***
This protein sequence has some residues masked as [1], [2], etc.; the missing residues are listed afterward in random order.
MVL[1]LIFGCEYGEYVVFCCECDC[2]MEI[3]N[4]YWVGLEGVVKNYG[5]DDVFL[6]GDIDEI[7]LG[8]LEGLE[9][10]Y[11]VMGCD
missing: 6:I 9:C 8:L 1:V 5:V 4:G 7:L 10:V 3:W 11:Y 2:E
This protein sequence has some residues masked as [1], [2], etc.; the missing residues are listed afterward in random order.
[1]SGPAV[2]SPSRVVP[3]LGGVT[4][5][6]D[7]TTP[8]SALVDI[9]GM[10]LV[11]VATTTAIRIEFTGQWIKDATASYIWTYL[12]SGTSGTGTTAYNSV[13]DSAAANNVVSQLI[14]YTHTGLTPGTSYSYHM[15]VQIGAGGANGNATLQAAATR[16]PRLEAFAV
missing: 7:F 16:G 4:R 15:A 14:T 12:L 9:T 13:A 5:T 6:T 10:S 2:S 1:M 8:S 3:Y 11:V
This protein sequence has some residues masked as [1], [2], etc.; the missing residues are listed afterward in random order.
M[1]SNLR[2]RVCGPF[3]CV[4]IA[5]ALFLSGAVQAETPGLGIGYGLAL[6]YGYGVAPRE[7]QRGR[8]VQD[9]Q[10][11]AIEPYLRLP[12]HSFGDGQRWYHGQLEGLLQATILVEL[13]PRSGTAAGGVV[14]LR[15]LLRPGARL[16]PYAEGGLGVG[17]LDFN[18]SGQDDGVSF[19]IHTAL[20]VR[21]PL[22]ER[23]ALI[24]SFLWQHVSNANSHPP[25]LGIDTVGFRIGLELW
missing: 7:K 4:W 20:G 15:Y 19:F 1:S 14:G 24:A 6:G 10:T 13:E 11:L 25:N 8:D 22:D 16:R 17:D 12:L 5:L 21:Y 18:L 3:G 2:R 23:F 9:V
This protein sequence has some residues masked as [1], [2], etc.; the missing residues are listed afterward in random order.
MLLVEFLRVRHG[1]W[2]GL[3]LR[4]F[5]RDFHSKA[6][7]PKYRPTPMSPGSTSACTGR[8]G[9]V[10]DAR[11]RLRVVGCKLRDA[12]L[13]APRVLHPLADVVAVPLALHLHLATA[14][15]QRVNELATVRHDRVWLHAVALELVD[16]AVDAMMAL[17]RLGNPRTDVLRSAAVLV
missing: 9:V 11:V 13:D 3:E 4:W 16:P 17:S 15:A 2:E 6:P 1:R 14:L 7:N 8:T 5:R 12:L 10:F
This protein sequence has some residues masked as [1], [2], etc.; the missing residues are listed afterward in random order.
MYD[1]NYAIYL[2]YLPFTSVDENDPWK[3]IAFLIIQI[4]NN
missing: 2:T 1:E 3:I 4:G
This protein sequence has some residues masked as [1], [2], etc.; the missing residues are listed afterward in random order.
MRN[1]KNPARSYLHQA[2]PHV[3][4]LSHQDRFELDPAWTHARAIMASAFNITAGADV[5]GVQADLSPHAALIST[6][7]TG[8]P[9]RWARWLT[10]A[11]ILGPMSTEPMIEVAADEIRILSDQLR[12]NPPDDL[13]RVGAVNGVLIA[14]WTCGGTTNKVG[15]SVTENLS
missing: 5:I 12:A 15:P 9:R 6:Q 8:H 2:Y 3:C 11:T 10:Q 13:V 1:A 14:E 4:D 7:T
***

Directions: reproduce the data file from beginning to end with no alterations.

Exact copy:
This protein sequence has some residues masked as [1], [2], etc.; the missing residues are listed afterward in random order.
MVL[1]LIFGCEYGEYVVFCCECDC[2]MEI[3]N[4]YWVGLEGVVKNYG[5]DDVFL[6]GDIDEI[7]LG[8]LEGLE[9][10]Y[11]VMGCD
missing: 6:I 9:C 8:L 1:V 5:V 4:G 7:L 10:V 3:W 11:Y 2:E
This protein sequence has some residues masked as [1], [2], etc.; the missing residues are listed afterward in random order.
[1]SGPAV[2]SPSRVVP[3]LGGVT[4][5][6]D[7]TTP[8]SALVDI[9]GM[10]LV[11]VATTTAIRIEFTGQWIKDATASYIWTYL[12]SGTSGTGTTAYNSV[13]DSAAANNVVSQLI[14]YTHTGLTPGTSYSYHM[15]VQIGAGGANGNATLQAAATR[16]PRLEAFAV
missing: 7:F 16:G 4:R 15:A 14:T 12:L 9:T 13:A 5:T 6:T 10:S 2:S 1:M 8:S 3:Y 11:V
This protein sequence has some residues masked as [1], [2], etc.; the missing residues are listed afterward in random order.
M[1]SNLR[2]RVCGPF[3]CV[4]IA[5]ALFLSGAVQAETPGLGIGYGLAL[6]YGYGVAPRE[7]QRGR[8]VQD[9]Q[10][11]AIEPYLRLP[12]HSFGDGQRWYHGQLEGLLQATILVEL[13]PRSGTAAGGVV[14]LR[15]LLRPGARL[16]PYAEGGLGVG[17]LDFN[18]SGQDDGVSF[19]IHTAL[20]VR[21]PL[22]ER[23]ALI[24]SFLWQHVSNANSHPP[25]LGIDTVGFRIGLELW
missing: 7:K 4:W 20:G 15:Y 19:F 1:S 14:G 24:A 6:G 10:T 13:E 11:L 25:N 8:D 22:D 16:R 17:D 12:L 5:L 21:Y 18:L 3:G 2:R 23:F 9:V
This protein sequence has some residues masked as [1], [2], etc.; the missing residues are listed afterward in random order.
MLLVEFLRVRHG[1]W[2]GL[3]LR[4]F[5]RDFHSKA[6][7]PKYRPTPMSPGSTSACTGR[8]G[9]V[10]DAR[11]RLRVVGCKLRDA[12]L[13]APRVLHPLADVVAVPLALHLHLATA[14][15]QRVNELATVRHDRVWLHAVALELVD[16]AVDAMMAL[17]RLGNPRTDVLRSAAVLV
missing: 9:V 11:V 13:D 3:E 4:W 16:P 17:S 15:A 2:E 6:P 1:R 14:L 7:N 8:T 5:R 12:L 10:F
This protein sequence has some residues masked as [1], [2], etc.; the missing residues are listed afterward in random order.
MYD[1]NYAIYL[2]YLPFTSVDENDPWK[3]IAFLIIQI[4]NN
missing: 2:T 1:E 3:I 4:G
This protein sequence has some residues masked as [1], [2], etc.; the missing residues are listed afterward in random order.
MRN[1]KNPARSYLHQA[2]PHV[3][4]LSHQDRFELDPAWTHARAIMASAFNITAGADV[5]GVQADLSPHAALIST[6][7]TG[8]P[9]RWARWLT[10]A[11]ILGPMSTEPMIEVAADEIRILSDQLR[12]NPPDDL[13]RVGAVNGVLIA[14]WTCGGTTNKVG[15]SVTENLS
missing: 5:I 12:A 15:P 9:R 6:Q 8:H 2:Y 3:C 11:T 10:Q 13:V 1:A 14:E 4:D 7:T